The CPI is not a security provider per se but rather a buffer between the private and public sector with professional expertise in police services, public safety, procurement and professional security.

One mandate of the CPI is to avoid police layoffs by creating efficiencies in ways not possible in the present system. This is done through a comprehensive vetting process for private security services that can be deployed to non-core police duties. Public police officers currently drawn away from core duties can then be reassigned back to core duties such as problem-solving high crime areas and incident call response.

Another mandate of the CPI is to build an electronic library of best practices in order to retain public safety innovations from one contract to the next. Currently private firms on contract have exclusive ownership of their own innovations and procedural improvements. With a social enterprise these innovations become public property. The CPI will administer an on-line library available to public safety agencies nationally of best practices over time for continual improvement regardless of what company is contracted.

The following answer further questions about the Third Way.

Q: Isn’t this a matter of reallocating budgetary funds? There is money elsewhere to make up the shortfall.

A: Not really. True, to a point some efficiencies can be found, but that point is narrow and vanishing by the day. Most chiefs have already found them and there is very little squeezing left. Among the many strained lines on the municipal payroll – roadways, garbage, schools, water, public transit – police typically represent one of the largest items in the budget. With falling crime rates it is difficult for politicians to justify increasing police budgets while schools, roadways and garbage pick-up is cut back.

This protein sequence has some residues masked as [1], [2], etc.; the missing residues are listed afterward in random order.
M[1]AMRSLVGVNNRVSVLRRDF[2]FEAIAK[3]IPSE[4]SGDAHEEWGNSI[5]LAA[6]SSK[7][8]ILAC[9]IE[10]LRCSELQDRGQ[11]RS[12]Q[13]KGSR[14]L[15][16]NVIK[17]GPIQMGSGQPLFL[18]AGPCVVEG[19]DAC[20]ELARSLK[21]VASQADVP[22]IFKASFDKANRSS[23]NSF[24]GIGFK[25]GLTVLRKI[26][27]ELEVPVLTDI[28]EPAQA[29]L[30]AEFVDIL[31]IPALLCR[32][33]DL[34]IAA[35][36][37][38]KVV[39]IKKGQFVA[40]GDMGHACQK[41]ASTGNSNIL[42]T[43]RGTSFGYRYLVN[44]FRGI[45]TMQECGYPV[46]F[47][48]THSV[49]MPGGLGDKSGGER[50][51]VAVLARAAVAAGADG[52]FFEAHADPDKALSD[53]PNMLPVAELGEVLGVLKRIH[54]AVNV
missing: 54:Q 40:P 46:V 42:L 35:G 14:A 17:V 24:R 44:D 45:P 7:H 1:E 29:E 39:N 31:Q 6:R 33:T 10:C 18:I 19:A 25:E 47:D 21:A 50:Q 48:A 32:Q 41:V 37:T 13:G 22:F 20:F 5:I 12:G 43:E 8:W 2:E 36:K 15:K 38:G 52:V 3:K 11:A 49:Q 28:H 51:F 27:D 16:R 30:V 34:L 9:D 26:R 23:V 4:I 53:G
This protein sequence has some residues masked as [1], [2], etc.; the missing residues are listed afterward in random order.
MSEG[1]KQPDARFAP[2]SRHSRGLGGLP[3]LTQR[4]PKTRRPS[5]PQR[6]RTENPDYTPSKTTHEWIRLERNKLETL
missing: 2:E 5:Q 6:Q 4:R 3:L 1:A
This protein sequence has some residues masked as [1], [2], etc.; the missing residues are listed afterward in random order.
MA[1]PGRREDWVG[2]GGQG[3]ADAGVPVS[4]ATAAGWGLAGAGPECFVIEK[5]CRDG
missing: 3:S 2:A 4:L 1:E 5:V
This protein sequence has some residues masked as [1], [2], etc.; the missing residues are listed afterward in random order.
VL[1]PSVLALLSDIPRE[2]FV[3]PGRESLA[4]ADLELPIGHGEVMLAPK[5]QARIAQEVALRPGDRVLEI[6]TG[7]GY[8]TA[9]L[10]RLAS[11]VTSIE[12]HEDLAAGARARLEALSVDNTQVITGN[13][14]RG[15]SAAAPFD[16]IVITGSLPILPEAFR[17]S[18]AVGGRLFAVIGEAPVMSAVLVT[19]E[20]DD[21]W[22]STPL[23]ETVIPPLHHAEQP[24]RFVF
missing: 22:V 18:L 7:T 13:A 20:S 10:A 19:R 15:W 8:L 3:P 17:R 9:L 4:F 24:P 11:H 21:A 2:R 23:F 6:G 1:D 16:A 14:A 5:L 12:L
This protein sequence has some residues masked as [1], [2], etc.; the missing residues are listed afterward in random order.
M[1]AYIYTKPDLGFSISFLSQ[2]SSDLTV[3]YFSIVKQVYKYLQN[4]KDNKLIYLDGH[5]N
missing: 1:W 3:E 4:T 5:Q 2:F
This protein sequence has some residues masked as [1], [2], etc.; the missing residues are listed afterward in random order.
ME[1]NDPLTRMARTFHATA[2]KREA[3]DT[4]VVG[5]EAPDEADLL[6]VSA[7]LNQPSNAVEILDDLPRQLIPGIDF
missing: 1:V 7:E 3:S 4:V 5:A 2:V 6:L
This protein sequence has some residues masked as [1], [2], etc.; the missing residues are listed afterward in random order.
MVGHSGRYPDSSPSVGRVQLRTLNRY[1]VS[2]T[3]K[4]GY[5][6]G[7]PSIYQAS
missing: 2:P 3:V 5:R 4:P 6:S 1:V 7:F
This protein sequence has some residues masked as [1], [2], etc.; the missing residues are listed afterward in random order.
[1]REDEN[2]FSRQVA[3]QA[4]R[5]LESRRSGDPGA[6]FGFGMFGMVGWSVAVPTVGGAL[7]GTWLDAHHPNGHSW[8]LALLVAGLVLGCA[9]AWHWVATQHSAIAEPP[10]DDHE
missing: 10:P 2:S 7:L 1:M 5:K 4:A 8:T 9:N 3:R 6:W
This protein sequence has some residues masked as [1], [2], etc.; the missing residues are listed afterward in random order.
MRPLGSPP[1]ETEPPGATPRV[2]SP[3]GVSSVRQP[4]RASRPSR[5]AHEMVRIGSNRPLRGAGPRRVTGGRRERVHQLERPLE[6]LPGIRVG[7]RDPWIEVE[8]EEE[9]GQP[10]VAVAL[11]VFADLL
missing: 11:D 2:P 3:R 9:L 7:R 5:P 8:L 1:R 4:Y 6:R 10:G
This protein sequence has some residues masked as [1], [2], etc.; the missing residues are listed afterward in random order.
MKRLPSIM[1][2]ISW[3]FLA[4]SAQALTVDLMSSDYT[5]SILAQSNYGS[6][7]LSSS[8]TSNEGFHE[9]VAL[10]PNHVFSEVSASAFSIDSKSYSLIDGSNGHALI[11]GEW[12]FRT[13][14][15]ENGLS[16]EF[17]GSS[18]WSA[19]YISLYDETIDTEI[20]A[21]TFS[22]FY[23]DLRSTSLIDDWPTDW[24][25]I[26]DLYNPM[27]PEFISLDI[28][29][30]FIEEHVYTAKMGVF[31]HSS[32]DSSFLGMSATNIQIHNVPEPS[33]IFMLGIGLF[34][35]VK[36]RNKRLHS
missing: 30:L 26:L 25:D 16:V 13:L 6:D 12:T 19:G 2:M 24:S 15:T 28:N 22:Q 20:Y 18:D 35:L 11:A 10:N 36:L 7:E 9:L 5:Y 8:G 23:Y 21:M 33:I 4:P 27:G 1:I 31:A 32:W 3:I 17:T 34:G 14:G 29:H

Q: Security guards are not trained nor qualified at the level of public police. Should they be doing core policing duties?

No, they should not. The social enterprise concept does not suggest that. The UK has been adopting full-scale public police/privatization. The CPI social enterprise was established as a Third Way forward to provide a coherent and measured way to create a private/public hybrid. It does not compromise safety but rather enhances it.

Q: How is the social enterprise different?

A: A social enterprise provides a middle-ground for introducing market forces of efficiency and competition into policing while still ensuring consistent national standards of training, accountability and deportment. The CPI social enterprise uses a technical advisory committee and a board of directors comprised of notable Canadians and Canadian policing leaders.

Q: How does this ensure high standards?

  1. The CPI works with national organizations, such as the Police Sector Council, to establish training, hiring and employment standards that will apply across the country. Any security company successfully vetted by CPI will enter a qualification pool of companies available to bid on contracts.

Requiring standards in contracts does not ensure those standards are sustained over the life of the contract. In the CPI this is a regular part of the corporate mission. That is not typically the case in private security firms.

  1. Compliance audits using forensics, electronics and inspectors in the field must occur prior to contracting and also during the course of the contract. Obviously private security companies may claim they satisfy national standards, but self-declarations are hardly proof of compliance.

Q: Why not just hire private security on a contract-by-contract basis through normal purchasing procedures?

A: Some police services are un-reflexively contracting out services to large international security corporations of shifting ownership, thus diluting their brand and losing their institutional expertise and memory. This process, unchecked, may quickly ensure that public police organizations become private corporations.

Other police services are pressured by populist politicians to take a meat axe to their organizations and amputate a percentage of members. Many in the Canadian police community feel that both these options are knee-jerk reactions to the real and ongoing financial crisis in public safety. The social enterprise is a more coherent and measured way to move forward.


Gregory Saville is a criminologist, former Ontario police officer and executive director of the Civic Protection Institute. Visit for more information.